Recently-acquired logistics giant Toll has decided to dump an IT outsourcing plan after an internal review found the benefits would be lower than expected.
Toll yesterday sent an internal email, sighted by iTnews, advising that its global technology transformation project would cease.
The project is understood to have started last year and was expected to run for 18 months.
It was to involve the outsourcing of some of Toll's IT infrastructure as well as applications development and support.
The company had expected the project to drive "significant efficiences" company-wide while reducing IT operating costs.
CEO Brian Kruger had indicated the project could reduce the company's $300 million IT spend by as much as 20 percent by moving from a fixed to a variable cost model.
But yesterday Toll group director of corporate affairs Andrew Ethell revealed the logistics company had decided to shut down the project following a review of the last six weeks of its operation.
He said the review found the net benefits to the business of the outsourcing initiative would be "lower than expected".
The project has therefore been cancelled "effective immediately".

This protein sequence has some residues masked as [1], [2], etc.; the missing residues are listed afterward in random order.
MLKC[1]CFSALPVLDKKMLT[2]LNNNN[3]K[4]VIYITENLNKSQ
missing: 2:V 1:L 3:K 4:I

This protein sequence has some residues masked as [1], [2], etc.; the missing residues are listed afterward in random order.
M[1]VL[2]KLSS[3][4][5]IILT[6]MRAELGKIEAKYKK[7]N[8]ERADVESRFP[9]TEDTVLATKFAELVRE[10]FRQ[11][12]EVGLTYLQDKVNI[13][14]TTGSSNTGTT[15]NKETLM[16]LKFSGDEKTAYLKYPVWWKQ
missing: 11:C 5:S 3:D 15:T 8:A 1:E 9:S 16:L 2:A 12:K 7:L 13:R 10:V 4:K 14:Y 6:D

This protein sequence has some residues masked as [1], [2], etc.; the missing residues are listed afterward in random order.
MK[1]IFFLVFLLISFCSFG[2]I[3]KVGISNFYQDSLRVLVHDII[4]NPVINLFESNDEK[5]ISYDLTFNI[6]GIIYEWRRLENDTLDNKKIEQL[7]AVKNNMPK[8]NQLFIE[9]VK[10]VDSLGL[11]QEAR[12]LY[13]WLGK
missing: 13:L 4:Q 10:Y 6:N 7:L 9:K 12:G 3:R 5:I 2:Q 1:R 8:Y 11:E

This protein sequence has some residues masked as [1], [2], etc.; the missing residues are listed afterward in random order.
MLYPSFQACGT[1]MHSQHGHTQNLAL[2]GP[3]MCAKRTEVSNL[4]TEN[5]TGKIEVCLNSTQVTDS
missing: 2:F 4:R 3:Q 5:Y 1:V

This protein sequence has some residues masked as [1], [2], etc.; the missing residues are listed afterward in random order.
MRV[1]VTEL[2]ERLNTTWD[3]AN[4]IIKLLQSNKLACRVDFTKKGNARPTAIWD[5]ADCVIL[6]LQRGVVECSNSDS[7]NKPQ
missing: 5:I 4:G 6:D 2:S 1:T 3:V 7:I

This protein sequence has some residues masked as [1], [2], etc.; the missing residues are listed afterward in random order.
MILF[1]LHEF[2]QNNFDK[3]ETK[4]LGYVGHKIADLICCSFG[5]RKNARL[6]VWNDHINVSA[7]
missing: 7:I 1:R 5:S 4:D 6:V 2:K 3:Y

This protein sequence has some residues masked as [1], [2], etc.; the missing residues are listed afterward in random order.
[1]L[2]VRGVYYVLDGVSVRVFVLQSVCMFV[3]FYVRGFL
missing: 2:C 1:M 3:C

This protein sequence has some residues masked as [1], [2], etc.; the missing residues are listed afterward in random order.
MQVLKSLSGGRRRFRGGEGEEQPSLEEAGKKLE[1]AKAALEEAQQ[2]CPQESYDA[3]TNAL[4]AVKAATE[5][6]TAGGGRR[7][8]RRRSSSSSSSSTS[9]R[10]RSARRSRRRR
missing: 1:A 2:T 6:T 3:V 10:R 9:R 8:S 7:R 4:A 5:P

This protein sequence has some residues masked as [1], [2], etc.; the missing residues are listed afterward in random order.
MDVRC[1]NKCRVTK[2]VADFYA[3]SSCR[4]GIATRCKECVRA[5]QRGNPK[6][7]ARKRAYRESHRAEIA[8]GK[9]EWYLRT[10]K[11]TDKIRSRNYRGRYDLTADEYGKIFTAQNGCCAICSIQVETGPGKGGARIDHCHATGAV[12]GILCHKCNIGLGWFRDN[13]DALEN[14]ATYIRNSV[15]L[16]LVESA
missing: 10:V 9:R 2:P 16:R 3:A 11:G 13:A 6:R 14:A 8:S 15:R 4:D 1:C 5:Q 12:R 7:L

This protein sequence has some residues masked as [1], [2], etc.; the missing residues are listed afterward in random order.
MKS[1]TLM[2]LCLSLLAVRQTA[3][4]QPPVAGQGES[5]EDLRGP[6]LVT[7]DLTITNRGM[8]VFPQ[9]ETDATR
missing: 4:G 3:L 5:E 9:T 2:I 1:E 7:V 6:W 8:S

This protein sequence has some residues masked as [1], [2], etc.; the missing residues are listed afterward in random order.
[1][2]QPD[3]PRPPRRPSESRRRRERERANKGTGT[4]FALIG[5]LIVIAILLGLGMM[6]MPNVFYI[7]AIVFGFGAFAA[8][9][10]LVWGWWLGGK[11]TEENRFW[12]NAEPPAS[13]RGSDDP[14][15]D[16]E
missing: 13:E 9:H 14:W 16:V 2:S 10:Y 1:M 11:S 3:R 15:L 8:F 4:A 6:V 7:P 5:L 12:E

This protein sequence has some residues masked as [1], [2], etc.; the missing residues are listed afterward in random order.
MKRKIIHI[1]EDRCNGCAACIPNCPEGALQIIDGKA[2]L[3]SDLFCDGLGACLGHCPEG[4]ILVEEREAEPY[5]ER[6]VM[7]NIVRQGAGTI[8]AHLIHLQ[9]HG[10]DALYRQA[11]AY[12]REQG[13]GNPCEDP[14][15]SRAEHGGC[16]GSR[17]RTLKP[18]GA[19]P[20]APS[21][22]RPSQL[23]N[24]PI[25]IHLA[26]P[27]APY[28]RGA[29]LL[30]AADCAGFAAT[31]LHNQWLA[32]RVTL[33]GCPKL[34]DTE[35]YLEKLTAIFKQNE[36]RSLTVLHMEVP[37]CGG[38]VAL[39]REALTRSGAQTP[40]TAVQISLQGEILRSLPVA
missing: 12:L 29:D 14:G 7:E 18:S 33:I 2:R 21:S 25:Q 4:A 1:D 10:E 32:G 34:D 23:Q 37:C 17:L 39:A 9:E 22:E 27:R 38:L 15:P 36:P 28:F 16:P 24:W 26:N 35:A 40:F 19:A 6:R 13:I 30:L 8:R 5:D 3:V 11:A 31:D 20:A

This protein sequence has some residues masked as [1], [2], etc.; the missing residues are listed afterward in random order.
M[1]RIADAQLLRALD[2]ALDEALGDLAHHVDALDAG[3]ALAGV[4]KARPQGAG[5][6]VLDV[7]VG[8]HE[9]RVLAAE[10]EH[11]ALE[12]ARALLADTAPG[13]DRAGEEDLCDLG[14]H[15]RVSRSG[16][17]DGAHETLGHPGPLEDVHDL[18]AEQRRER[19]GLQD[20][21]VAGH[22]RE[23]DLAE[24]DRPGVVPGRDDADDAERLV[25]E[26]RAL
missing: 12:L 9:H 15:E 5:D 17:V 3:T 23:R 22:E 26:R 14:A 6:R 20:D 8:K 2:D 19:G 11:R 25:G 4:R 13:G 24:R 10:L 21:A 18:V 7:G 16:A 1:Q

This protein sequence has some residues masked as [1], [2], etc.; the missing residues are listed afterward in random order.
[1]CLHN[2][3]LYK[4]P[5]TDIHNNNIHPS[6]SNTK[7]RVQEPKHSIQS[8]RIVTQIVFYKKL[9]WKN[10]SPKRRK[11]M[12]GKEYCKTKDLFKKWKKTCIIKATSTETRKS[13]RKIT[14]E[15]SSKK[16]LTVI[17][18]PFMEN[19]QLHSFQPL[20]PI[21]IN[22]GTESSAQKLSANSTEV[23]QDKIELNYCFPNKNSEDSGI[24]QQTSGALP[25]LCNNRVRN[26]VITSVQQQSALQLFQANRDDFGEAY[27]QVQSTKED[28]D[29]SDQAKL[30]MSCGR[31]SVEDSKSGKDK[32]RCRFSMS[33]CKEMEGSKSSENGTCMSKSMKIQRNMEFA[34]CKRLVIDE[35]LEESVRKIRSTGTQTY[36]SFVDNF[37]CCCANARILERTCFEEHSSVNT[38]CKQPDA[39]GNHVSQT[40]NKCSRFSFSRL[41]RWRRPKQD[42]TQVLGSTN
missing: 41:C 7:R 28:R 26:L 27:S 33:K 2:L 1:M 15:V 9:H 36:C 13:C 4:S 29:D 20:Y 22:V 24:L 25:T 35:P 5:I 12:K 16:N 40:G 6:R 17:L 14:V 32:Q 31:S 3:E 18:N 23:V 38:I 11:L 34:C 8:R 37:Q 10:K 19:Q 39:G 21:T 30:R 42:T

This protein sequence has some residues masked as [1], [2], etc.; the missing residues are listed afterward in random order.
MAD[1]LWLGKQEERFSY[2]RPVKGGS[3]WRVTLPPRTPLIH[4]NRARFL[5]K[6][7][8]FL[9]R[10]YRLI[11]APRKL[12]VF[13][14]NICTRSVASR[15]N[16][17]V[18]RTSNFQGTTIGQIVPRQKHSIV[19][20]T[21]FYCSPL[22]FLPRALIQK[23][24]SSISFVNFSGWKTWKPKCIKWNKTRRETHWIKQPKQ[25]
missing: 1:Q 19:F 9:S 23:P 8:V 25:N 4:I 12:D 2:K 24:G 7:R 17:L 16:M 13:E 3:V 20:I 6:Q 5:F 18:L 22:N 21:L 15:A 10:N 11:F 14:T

Ethell said Toll was committed to its technology principles - calling them an "important plank" in the company's strategy.
He cited a "best in class, streamlined and cost efficient IT environment", "industry-leading technology capability" and the ability to rapidly deploy new business solutions globally as among the key IT principles.
Toll CIO John Ansley said the decision to scrap the outsourcing project was a sign of the "strength of governance processes in place for all of our projects".
"We will be having face to face communications; as scheduled, with our impacted employees to communicate this change and our priority remains to support our customers and employees," he wrote in the email.
"Toll remains committed to its technology principles which includes making Toll the industry leader in technology capability.”
The company declined to comment.
Toll was acquired by Japan Post on May 28 this year.
Earlier this year the company revealed it would embark on a company-wide shift to Google for Work, replacing 20,000 Microsoft Office accounts in the 40,000-seat Google rollout.
In recent years Toll has been working to consolidate and streamline myriad systems amassed through 15 years of acquisitions.
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